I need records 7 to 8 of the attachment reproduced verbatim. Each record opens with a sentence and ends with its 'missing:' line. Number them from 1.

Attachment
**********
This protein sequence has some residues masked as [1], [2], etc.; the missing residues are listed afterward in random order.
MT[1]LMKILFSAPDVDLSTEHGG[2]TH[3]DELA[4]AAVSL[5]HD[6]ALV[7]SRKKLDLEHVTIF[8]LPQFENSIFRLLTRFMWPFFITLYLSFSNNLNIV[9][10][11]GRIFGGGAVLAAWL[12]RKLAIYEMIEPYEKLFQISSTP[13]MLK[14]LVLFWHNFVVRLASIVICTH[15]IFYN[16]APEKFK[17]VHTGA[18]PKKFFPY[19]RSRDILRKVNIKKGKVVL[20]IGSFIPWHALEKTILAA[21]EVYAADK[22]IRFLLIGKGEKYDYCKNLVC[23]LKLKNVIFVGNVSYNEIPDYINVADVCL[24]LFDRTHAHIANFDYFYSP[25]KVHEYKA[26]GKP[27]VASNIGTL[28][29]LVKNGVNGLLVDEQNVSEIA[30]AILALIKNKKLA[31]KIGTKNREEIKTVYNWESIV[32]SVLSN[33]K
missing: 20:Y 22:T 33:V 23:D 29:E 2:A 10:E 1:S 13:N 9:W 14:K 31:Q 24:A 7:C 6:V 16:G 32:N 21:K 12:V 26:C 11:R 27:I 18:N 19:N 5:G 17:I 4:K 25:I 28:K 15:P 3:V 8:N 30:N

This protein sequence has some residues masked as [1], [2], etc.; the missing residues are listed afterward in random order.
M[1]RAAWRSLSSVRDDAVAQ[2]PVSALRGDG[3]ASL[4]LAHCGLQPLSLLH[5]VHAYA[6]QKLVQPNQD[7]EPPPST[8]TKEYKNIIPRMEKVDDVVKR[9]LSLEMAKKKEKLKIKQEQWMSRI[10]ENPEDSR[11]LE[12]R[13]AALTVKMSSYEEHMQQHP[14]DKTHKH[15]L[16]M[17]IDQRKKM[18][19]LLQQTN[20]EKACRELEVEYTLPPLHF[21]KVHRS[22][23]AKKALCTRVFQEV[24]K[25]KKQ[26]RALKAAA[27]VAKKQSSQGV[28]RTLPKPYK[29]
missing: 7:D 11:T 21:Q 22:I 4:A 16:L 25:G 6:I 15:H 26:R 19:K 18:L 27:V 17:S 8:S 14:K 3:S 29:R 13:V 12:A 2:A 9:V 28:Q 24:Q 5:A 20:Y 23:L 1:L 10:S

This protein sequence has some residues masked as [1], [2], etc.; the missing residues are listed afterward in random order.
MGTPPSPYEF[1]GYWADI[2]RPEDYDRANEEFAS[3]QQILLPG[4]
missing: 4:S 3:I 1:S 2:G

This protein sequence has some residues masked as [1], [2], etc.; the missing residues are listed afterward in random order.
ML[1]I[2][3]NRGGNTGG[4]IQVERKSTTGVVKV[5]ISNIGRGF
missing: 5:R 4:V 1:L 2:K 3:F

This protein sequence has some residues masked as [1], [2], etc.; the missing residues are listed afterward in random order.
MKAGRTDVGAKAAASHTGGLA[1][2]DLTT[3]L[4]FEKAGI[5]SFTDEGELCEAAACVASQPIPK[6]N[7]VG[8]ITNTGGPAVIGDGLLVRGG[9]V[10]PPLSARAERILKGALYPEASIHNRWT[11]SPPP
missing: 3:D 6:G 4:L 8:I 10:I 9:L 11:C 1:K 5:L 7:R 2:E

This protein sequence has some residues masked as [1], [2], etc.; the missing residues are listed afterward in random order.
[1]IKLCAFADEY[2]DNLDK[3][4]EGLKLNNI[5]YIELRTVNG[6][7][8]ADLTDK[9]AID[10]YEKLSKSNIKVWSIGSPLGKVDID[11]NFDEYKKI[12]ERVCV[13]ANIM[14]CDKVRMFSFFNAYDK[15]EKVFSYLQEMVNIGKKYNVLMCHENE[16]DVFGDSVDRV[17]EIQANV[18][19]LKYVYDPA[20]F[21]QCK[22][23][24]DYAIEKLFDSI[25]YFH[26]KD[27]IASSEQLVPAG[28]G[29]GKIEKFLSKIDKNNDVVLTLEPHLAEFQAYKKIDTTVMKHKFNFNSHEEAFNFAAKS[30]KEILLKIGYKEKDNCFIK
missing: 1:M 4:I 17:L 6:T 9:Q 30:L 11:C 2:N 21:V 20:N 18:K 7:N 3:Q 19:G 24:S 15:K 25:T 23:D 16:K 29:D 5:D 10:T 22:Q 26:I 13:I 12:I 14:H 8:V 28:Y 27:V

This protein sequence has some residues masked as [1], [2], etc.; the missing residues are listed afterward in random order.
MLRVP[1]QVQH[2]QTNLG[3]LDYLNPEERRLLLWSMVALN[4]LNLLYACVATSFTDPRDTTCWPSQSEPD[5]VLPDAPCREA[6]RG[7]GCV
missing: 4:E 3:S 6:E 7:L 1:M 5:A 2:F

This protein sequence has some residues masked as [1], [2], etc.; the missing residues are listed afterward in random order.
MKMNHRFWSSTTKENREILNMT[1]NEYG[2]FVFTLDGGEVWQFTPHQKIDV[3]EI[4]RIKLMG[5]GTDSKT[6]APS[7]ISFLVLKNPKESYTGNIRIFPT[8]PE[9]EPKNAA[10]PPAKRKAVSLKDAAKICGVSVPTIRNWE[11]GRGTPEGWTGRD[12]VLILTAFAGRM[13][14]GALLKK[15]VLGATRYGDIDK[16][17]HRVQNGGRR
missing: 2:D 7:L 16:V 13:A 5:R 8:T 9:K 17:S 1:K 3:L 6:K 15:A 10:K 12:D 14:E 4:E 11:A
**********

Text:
This protein sequence has some residues masked as [1], [2], etc.; the missing residues are listed afterward in random order.
MLRVP[1]QVQH[2]QTNLG[3]LDYLNPEERRLLLWSMVALN[4]LNLLYACVATSFTDPRDTTCWPSQSEPD[5]VLPDAPCREA[6]RG[7]GCV
missing: 4:E 3:S 6:E 7:L 1:M 5:A 2:F

This protein sequence has some residues masked as [1], [2], etc.; the missing residues are listed afterward in random order.
MKMNHRFWSSTTKENREILNMT[1]NEYG[2]FVFTLDGGEVWQFTPHQKIDV[3]EI[4]RIKLMG[5]GTDSKT[6]APS[7]ISFLVLKNPKESYTGNIRIFPT[8]PE[9]EPKNAA[10]PPAKRKAVSLKDAAKICGVSVPTIRNWE[11]GRGTPEGWTGRD[12]VLILTAFAGRM[13][14]GALLKK[15]VLGATRYGDIDK[16][17]HRVQNGGRR
missing: 2:D 7:L 16:V 13:A 5:R 8:T 9:K 17:S 1:K 3:L 6:K 15:A 10:K 12:D 14:E 4:E 11:A